Notes for Isaiah 8

Chapter 8

v. 3: Because of this verse, I believe that the first Immanuel must have been this child of Isaiah’s.  Even though the child’s name here is not identified specifically as “Immanuel,” his significance as a prophetic sign is so similar to Immanuel’s that I think it is reasonable to assume that the two names refer to the same child.  Immanuel and Maher-Schalal-Hash-Baz both serve as living timelines by which one could mark the destruction of Syria and Ephraim.  Before Immanuel (or Maher-Schalal-Hash-Baz) can tell the difference between right and wrong, the power of Syria and Ephraim will be vanquished.  (See notes on v. 4.)  It is not strange that somebody would have two names like this;  Peter was also called Simon, and Jesus himself is  named Immanuel in Matthew.

v. 4: Saying “before the child knows how to call ‘My father’ or ‘My mother’” might simply be idiomatic (rather than literal) and mean “before he knows the difference between right and wrong.”  I admit there does not seem to be much in the two phrases that would suggest this connection out of context, but the fact that this prophecy is so similar to the one concerning Immanuel in the previous chapter makes me inclined read the two prophecies as one.  (Besides, idiomatic expressions are often quite difficult to explain.  The natural connection between the two phrases above is certainly much closer than “break a leg” is to “have a good performance.”)  If, however, the phrase is meant to be taken literally, then it would have to refer (very roughly) to the age of two at the oldest.  If that is the case, and if this prophecy is synonymous with that of Immanuel, then Barnes’ idea that Immanuel’s age was two seems more credible. (See notes 7:14-16.)

v. 6: I believe the NRSV’s translation of this verse is the correct one (“melt in fear before Rezin and the son of Remaliah” rather than “rejoice in Rezin”) because the prophecy from v. 5 to v. 10 seems directed exclusively against Judah[1], not against Judah and Ephraim, and the phrase “rejoice in Rezin” could only apply to Ephraim.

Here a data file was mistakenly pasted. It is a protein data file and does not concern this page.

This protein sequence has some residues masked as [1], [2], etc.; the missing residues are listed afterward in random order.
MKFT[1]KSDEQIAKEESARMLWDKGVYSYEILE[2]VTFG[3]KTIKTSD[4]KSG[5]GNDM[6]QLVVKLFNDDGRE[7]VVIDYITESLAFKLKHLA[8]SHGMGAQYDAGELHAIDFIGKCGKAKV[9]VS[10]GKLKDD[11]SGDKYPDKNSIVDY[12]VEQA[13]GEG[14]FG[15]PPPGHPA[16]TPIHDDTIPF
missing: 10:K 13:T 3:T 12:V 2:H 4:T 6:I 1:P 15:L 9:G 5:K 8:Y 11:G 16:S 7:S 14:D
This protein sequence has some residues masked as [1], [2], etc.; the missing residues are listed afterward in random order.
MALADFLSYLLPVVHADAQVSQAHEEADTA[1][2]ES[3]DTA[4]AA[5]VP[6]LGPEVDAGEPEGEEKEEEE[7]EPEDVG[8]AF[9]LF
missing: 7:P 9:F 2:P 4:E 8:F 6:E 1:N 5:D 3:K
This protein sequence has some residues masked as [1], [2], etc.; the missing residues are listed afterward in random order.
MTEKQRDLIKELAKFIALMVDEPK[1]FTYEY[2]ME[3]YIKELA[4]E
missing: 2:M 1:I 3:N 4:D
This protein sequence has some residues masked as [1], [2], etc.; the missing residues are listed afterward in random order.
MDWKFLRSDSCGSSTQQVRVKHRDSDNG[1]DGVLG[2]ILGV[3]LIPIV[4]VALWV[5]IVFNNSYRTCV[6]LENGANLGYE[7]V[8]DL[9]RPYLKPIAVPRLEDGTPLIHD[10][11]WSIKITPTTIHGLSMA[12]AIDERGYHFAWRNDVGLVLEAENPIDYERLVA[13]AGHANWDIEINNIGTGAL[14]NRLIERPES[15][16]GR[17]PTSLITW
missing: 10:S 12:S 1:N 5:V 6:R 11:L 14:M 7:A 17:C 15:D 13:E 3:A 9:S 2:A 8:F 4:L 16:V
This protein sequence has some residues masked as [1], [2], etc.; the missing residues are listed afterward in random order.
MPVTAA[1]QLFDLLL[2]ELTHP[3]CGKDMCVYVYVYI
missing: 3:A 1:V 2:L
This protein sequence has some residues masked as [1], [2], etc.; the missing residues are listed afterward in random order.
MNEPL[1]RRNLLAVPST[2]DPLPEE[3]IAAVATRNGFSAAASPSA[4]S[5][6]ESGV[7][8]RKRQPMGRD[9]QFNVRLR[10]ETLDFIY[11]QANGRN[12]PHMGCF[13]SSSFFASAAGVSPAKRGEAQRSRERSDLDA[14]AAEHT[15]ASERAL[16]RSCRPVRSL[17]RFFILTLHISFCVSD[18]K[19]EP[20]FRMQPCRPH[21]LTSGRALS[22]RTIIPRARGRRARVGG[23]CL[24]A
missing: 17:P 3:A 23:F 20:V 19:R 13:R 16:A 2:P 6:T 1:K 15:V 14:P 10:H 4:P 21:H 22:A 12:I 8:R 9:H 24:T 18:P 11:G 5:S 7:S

It is difficult for me to understand exactly whom the prophetic pronouncements in this chapter are for and against, but here is my best attempt.

Vs. 1-4 – The pronouncement is against Syria and Ephraim.

Vs. 5-8 –  The pronouncement is against Judah.[2]

Vs. 9-10 – The pronouncement is against people in “far countries,” which I believe to be Syria and Ephraim.[3]

Vs. 11-15 – The pronouncement is meant to comfort Isaiah and the faithful[4] in the face of “this people.”  “This people” must be the wicked in “both houses” (v. 14) of Israel (i.e., Judah and Ephraim).  The pronouncement, therefore, is against the wicked in both Judah and Ephraim.

v. 12: “Conspiracy” might refer to…

1) Judah and Assyria against Syria and Ephraim

If this is the case, Isaiah might be saying, “Do not join in the conspiracy (plan) to unite with Assyria because you fear Syria and Ephraim.”  I do not believe this is correct, however, because it does not follow the parallelism of such constructions in Hebrew poetry.  I would expect the conspiracy to be synonymous with the fear in the second part of the verse.

2) Syria and Ephraim against Judah